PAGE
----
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Carolina Arango- IMG Portfolio

IMG Menu Proposal Menu for Week 1, Tuesday Current Lunch Parmesan chicken Tilapia with tomato and black olives Whole wheat pasta with red peppers White rice Peas and carrots Dinner Tacos Chicken and beef Spanish rice Roasted potatoes with paprika Cauliflower Suggested Lunch Meat Loaf Soy-glazed baked tilapia Garlic whole wheat pasta Mashed potatoes Balsamic roasted carrots Dinner Corn and pepper quesadilla Indian tandoori chicken Latin black beans and rice Sweet potato fries Baked tomatoes

The newer menu is based off the old one, but has incorporated more basic and more culturally diverse options, featuring Mexican, Latin, American, Indian, Italian and Asian influences. The recipes are simple, with minimal ingredients and thorough instructions, allowing even the most inexperienced of workers to follow them after basic training. Standardized recipes have been created. These reflect the portion sizes recommended by the government. The current menu is estimated at $3.38 per person per day, $0.18 over the desired budget. This is due to the fact that we want to offer the students the best ingredients possible, and the widest variety, while trying to maintain costs within a reasonable price. With the possibility of sponsors, food costs could substantially be reduced. However, because IMG students are athletes, they may require a higher amount of calories, carbohydrates, protein and fats than average teens. Because of this, the athletes may be choosing more than one protein option at each meal, at which point the budget would not be met. The standardized recipes were developed to make 100 servings. Assuming 170 students eat at the Jr. Cafeteria at lunch and dinner, this would make 200 servings total, allowing for at most 30 students at each meal to get seconds while still meeting budget requirements.

Analyzing Week Ones Menu Each days meals offer a variety of proteins, carbohydrates, and vegetables which are cooked in fat. Protein portions are varied, including beef, chicken, pork, and fish. Most of the meals offer a variety of colors. For example, Mondays lunch included brown beef, red tomatoes, white potatoes, and green broccoli. The other days offer similar options, incorporating a variety of colors in each meal. Cooking styles varied. Monday at lunch, they offered roasted, boiled, and steamed choices. However, Tuesday, for dinner, they offered two baked options, limiting the

Carolina Arango- IMG Portfolio variety of that nights menu. The different textures of chewy meats, soft steamed vegetables and potatoes, creamy sauces, and grainy rice, were offered throughout the meals. However, unless the roasted potatoes are crispy and the taco shells crunchy, there is a lack of these textures among the menu items. Flavor combinations of this weeks menu are extensive. International choices are combined in order to offer a variety. Strong flavored foods are like broccoli and cauliflower are accompanied by the milder flavors of rice, chicken, and potatoes. Sizes and shapes of each meal vary- Whole fillets are accompanied by diced potatoes, grainy rice, or pasta Overall, the menu incorporates a variety of food choices, colors, textures, flavors, and sizes. Nevertheless, food item names could be elaborated on, and descriptive words should be included in order to give a better overall feel for what is bein g offered. For instance, green beans is vague, are these green beans sauted? Steamed? Raw? The use of descriptive verbiage improves the appeal of the items. Other cooking techniques could be further expanded on such as marinated, creamed, scalloped and so on.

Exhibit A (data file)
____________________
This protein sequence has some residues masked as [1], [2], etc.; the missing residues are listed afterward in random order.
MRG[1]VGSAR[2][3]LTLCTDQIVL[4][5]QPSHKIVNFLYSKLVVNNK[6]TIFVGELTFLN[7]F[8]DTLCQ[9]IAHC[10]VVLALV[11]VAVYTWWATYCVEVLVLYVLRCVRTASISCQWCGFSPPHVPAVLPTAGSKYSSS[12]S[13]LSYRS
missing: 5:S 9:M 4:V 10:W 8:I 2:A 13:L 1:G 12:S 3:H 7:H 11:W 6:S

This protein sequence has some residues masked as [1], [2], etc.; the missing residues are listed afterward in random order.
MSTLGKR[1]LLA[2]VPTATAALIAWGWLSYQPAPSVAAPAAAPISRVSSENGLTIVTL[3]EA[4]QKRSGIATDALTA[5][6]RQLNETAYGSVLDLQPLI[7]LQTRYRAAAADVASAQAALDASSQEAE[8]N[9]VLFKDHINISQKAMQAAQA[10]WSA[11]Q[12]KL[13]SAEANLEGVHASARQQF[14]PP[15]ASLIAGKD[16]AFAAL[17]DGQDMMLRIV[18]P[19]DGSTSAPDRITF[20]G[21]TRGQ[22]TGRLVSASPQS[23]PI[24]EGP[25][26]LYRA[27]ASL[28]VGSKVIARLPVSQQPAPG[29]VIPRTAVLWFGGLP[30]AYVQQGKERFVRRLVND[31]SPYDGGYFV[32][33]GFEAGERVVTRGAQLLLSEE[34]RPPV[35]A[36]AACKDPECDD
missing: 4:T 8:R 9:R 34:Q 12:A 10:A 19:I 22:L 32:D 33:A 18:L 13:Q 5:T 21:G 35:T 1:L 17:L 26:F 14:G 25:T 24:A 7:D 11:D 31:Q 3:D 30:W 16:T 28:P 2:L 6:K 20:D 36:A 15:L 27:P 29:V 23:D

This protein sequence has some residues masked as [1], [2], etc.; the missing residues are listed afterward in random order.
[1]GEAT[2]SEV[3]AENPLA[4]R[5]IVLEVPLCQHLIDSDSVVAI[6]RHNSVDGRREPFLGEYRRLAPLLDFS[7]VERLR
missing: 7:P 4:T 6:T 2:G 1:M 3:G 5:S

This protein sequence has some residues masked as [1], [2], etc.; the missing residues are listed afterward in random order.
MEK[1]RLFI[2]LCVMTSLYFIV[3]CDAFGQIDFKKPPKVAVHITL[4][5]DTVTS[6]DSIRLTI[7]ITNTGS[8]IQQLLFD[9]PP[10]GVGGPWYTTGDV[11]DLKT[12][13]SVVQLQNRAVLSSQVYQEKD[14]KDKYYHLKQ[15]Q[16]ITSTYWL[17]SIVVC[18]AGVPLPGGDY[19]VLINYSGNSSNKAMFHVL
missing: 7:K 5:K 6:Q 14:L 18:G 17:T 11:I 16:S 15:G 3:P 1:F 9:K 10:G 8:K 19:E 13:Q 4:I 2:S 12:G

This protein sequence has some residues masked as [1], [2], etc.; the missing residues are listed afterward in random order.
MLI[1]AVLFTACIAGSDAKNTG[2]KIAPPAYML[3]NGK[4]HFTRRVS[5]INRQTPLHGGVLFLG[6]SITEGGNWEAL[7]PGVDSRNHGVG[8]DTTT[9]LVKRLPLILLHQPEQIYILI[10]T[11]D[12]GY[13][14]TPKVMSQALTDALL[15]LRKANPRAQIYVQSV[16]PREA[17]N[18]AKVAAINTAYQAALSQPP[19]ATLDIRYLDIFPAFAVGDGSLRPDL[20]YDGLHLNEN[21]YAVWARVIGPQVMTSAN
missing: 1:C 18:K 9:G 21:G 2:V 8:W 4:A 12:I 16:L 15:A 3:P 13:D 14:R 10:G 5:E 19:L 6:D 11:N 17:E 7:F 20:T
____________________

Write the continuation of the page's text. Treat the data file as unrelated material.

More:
Serving utensils Serving utensils have been recommended for each standardized recipe. Two color coded spoodles were recommended, a 4oz and an 8 oz, as well as two color coded serving spoons of equal sizes. The rationality behind this is that the color coded handles and the fact that the two sizes vary greatly, will prevent employees from easily confusing the two. Food items such as proteins are ordered in the size that will match the recipe portion. Therefore, these items can be served with a stainless steel spatula if soft, or tongs if harder.

Daily Nutrient Intake The following nutrient intake is was calculated assuming each student chose one vegetable serving, 1 serving of each side and one of main entree options at both lunch and dinner. The main entree nutrition was calculated averaging the nutrition of the four entrees offered.